In a poll sponsored by the influential German Marshall Fund of the United States, along with three other foundations, it was found that there is a strong partisan divide over how law enforcement should handle immigration. Democrats and Republicans disagree over whether federal authorities or local officials should be the ones to take the lead on such issues, but those who responded to the poll seemed to have agreed that the “government currently does a poor job of handling immigration issues,” reported Politico. The Transatlantic Trends project, which studies public opinion in Europe and North America, found that the United States had the highest percentage of respondents (67%) who said they would base their vote at least in part on a political party’s immigration stance, a result that has risen 11% from that of the poll conducted last year.
Among those who affiliate themselves with the Democratic Party, 66% think enforcement should be handled by the federal government. Meanwhile, a majority of Republicans (53%) believe state and local authorities should take the lead. Of the eight countries surveyed, the U.S. and Spain tied at 67% for the highest number of citizens who believe immigrants gain more benefits form the government than they pay in taxes. This may be largely contributed by the fact that both countries face a weak economy which has led to the swelling of anti-immigrant sentiment since the start of each respective recession, and- some say- the atmosphere of depression-like unemployment. A narrow majority now claim that immigrants drive down wages for American citizens, and 56% think immigrants take jobs from natives. Similarly, up from 10% in 2009, one-third of those polled now say immigrants drive up crime in this country; while half of Americans think only citizens and legal immigrants should have access to public schooling.
There was a clear correlation between those who said their personal economic situation worsened in 2010 and those who expressed a fear of immigration; serving as a further indicator that people’s concern over their personal economic uncertainty heightens their emotions and suspicions towards foreigners in what may be interpreted as a mistaken attempt to find a scapegoat. Craig Kennedy, the fund’s president, said that the findings were a “wake-up call” for the governments of each country, respectively. “The survey shows that North Americans and Europeans have strong opinions about immigration policy, what works and what doesn’t. But the survey also shows that the more one is exposed to immigrants, the more one feels positively towards them,” he said in a statement. There’s a positive long-term outlook, with 59% of American respondents saying immigrants are integrating well. But it is obvious that a racial divide exists: While 78% said second-generation Hispanics and Latinos are integrating well, only 62% said the same about Muslim immigrants- a sentiment that may be exacerbated by the ongoing conflict in the Middle East.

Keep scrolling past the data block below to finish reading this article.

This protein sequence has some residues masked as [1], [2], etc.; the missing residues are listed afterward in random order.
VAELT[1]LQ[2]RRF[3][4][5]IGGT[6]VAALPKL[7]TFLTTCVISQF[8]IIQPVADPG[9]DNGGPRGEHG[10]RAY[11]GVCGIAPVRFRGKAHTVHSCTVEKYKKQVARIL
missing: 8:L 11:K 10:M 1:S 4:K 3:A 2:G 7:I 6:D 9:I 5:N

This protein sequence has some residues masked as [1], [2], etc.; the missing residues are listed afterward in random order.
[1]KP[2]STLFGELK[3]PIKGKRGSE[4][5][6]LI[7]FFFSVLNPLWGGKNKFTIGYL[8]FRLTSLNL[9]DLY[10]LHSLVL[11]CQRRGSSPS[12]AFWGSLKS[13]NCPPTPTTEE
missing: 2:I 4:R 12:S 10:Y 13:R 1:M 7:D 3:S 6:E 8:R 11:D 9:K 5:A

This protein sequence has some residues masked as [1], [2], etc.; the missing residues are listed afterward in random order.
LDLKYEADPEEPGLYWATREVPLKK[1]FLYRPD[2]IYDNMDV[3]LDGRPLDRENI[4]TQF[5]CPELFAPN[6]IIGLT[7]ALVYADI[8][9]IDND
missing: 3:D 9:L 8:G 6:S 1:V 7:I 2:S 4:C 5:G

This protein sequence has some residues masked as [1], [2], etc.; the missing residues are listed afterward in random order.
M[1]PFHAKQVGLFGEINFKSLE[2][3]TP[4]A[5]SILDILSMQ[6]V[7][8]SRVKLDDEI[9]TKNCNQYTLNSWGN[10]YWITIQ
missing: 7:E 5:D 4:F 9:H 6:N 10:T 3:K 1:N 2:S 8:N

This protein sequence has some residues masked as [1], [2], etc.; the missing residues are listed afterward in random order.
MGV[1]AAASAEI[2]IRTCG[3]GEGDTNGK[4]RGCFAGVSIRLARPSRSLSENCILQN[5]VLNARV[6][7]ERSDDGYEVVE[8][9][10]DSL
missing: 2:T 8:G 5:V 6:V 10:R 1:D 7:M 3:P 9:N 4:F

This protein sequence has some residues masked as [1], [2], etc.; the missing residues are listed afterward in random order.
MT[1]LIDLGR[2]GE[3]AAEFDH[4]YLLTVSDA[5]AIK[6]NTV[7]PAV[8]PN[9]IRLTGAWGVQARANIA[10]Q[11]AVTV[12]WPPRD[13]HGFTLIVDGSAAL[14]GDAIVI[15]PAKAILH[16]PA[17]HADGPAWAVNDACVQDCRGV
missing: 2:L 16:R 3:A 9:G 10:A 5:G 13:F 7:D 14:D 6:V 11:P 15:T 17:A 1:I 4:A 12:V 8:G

As a point of reflection, this data supports our belief that the current upsurge in xenophobic attitudes towards immigrants as has been evidenced by anti-immigrant legislation, is to a large degree a natural consequence of the hard times we are experiencing that are tainted with tremendous economic and employment uncertainty. In metropolitan areas like those of New York and Miami, where the convergence of diversity of opinion, labor, and culture has been a key element for the development and prosperity of industry and business- the proliferation of immigrants are notably regarded as a boon for growth during good economic times, while they become the subject of friction during times like these. In other words, the very ingredient that bolsters the regional economy in times of boom, can become a hindrance for the same in bad economic times. This occurrence is due to the fact that when an economy shrinks, the income expenditures of people do too, thus causing employment opportunities to shrink as well. And while a surplus in labor is typical, this does not mean that foreigners are necessarily taking the jobs away from Americans, it just means that the lines of people seeking employment are longer because both natives and foreigners alike are out of work. Yet because there is no such thing as a free lunch, and because the mortgage payments must be met, it is understandable for people to get anxious and start pointing fingers at others. Furthermore, because the government has been mostly unresponsive to the people’s pleas, those who are seen as “different” get the brunt of the blame. Fortunately, there are scores of lawyers and immigration attorneys who dedicate their lives to the protection of those who are maliciously singled out.